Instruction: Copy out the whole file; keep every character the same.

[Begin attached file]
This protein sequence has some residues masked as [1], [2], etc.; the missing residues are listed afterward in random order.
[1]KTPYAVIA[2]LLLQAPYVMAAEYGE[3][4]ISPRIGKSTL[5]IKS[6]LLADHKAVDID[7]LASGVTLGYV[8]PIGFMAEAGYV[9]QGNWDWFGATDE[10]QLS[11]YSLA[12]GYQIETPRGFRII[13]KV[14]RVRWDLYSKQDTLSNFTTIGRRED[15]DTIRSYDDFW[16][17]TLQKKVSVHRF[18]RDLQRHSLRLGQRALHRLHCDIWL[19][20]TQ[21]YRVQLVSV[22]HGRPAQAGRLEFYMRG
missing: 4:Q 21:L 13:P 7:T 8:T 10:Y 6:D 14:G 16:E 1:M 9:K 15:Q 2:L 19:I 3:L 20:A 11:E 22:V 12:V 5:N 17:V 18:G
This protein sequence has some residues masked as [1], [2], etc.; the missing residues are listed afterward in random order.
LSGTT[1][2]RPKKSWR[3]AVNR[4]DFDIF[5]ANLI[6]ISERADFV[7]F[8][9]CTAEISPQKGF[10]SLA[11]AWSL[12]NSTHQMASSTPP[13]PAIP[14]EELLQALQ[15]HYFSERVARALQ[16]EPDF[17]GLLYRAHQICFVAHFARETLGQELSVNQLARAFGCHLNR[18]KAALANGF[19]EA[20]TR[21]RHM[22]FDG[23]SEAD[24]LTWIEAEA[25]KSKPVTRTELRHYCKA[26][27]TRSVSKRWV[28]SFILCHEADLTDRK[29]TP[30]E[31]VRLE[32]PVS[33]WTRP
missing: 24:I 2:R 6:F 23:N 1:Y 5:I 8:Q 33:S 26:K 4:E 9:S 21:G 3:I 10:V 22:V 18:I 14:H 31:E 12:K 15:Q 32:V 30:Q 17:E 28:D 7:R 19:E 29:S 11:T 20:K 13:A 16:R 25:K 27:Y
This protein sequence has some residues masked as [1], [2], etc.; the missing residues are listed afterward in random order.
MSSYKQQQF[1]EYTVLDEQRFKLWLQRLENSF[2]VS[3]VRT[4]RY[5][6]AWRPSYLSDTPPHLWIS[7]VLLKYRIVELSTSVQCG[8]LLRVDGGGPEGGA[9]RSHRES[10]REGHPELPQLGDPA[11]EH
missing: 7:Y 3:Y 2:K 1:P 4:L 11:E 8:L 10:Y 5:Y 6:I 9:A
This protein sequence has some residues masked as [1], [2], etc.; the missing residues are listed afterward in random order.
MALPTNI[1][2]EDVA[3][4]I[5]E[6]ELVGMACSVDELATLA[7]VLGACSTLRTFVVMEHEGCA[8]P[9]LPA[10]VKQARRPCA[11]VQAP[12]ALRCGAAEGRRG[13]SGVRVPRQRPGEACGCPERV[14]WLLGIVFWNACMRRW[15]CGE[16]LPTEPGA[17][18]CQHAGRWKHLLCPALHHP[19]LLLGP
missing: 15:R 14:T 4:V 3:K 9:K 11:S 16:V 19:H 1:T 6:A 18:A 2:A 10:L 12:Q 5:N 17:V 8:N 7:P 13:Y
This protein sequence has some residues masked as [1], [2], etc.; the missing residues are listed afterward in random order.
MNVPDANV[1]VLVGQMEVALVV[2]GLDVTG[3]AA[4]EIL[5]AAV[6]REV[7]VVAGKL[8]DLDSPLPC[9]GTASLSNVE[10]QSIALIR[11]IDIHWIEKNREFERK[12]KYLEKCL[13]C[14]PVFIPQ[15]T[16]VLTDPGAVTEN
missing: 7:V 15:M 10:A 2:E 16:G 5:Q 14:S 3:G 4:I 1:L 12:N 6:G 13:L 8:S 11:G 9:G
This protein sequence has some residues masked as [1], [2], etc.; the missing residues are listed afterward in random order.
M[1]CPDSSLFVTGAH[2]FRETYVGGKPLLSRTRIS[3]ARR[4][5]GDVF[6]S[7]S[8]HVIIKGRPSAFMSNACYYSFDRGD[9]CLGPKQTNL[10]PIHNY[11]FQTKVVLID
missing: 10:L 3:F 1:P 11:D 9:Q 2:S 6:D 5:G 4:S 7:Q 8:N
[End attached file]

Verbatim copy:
This protein sequence has some residues masked as [1], [2], etc.; the missing residues are listed afterward in random order.
[1]KTPYAVIA[2]LLLQAPYVMAAEYGE[3][4]ISPRIGKSTL[5]IKS[6]LLADHKAVDID[7]LASGVTLGYV[8]PIGFMAEAGYV[9]QGNWDWFGATDE[10]QLS[11]YSLA[12]GYQIETPRGFRII[13]KV[14]RVRWDLYSKQDTLSNFTTIGRRED[15]DTIRSYDDFW[16][17]TLQKKVSVHRF[18]RDLQRHSLRLGQRALHRLHCDIWL[19][20]TQ[21]YRVQLVSV[22]HGRPAQAGRLEFYMRG
missing: 4:Q 21:L 13:P 7:T 8:T 10:Y 6:D 14:G 16:E 1:M 9:K 15:Q 2:L 19:I 3:L 20:A 11:E 22:V 12:V 5:N 17:V 18:G
This protein sequence has some residues masked as [1], [2], etc.; the missing residues are listed afterward in random order.
LSGTT[1][2]RPKKSWR[3]AVNR[4]DFDIF[5]ANLI[6]ISERADFV[7]F[8][9]CTAEISPQKGF[10]SLA[11]AWSL[12]NSTHQMASSTPP[13]PAIP[14]EELLQALQ[15]HYFSERVARALQ[16]EPDF[17]GLLYRAHQICFVAHFARETLGQELSVNQLARAFGCHLNR[18]KAALANGF[19]EA[20]TR[21]RHM[22]FDG[23]SEAD[24]LTWIEAEA[25]KSKPVTRTELRHYCKA[26][27]TRSVSKRWV[28]SFILCHEADLTDRK[29]TP[30]E[31]VRLE[32]PVS[33]WTRP
missing: 24:I 2:R 6:F 23:N 1:Y 5:I 8:Q 33:S 26:K 4:E 9:S 21:G 3:I 10:V 22:V 18:I 14:H 31:E 12:K 15:Q 32:V 30:Q 17:E 28:D 7:R 19:E 29:S 11:T 20:K 13:A 16:R 25:K 27:Y
This protein sequence has some residues masked as [1], [2], etc.; the missing residues are listed afterward in random order.
MSSYKQQQF[1]EYTVLDEQRFKLWLQRLENSF[2]VS[3]VRT[4]RY[5][6]AWRPSYLSDTPPHLWIS[7]VLLKYRIVELSTSVQCG[8]LLRVDGGGPEGGA[9]RSHRES[10]REGHPELPQLGDPA[11]EH
missing: 7:Y 3:Y 2:K 1:P 4:L 11:E 8:L 10:Y 5:Y 6:I 9:A
This protein sequence has some residues masked as [1], [2], etc.; the missing residues are listed afterward in random order.
MALPTNI[1][2]EDVA[3][4]I[5]E[6]ELVGMACSVDELATLA[7]VLGACSTLRTFVVMEHEGCA[8]P[9]LPA[10]VKQARRPCA[11]VQAP[12]ALRCGAAEGRRG[13]SGVRVPRQRPGEACGCPERV[14]WLLGIVFWNACMRRW[15]CGE[16]LPTEPGA[17][18]CQHAGRWKHLLCPALHHP[19]LLLGP
missing: 15:R 14:T 4:V 3:K 9:K 11:S 16:V 19:H 1:T 6:A 18:A 2:A 10:L 12:Q 5:N 17:V 8:N 7:P 13:Y
This protein sequence has some residues masked as [1], [2], etc.; the missing residues are listed afterward in random order.
MNVPDANV[1]VLVGQMEVALVV[2]GLDVTG[3]AA[4]EIL[5]AAV[6]REV[7]VVAGKL[8]DLDSPLPC[9]GTASLSNVE[10]QSIALIR[11]IDIHWIEKNREFERK[12]KYLEKCL[13]C[14]PVFIPQ[15]T[16]VLTDPGAVTEN
missing: 7:V 15:M 10:A 2:E 16:G 5:Q 14:S 3:G 4:I 1:L 12:N 6:G 13:L 8:S 11:G 9:G
This protein sequence has some residues masked as [1], [2], etc.; the missing residues are listed afterward in random order.
M[1]CPDSSLFVTGAH[2]FRETYVGGKPLLSRTRIS[3]ARR[4][5]GDVF[6]S[7]S[8]HVIIKGRPSAFMSNACYYSFDRGD[9]CLGPKQTNL[10]PIHNY[11]FQTKVVLID
missing: 10:L 3:F 1:P 11:D 9:Q 2:S 6:D 5:G 4:S 7:Q 8:N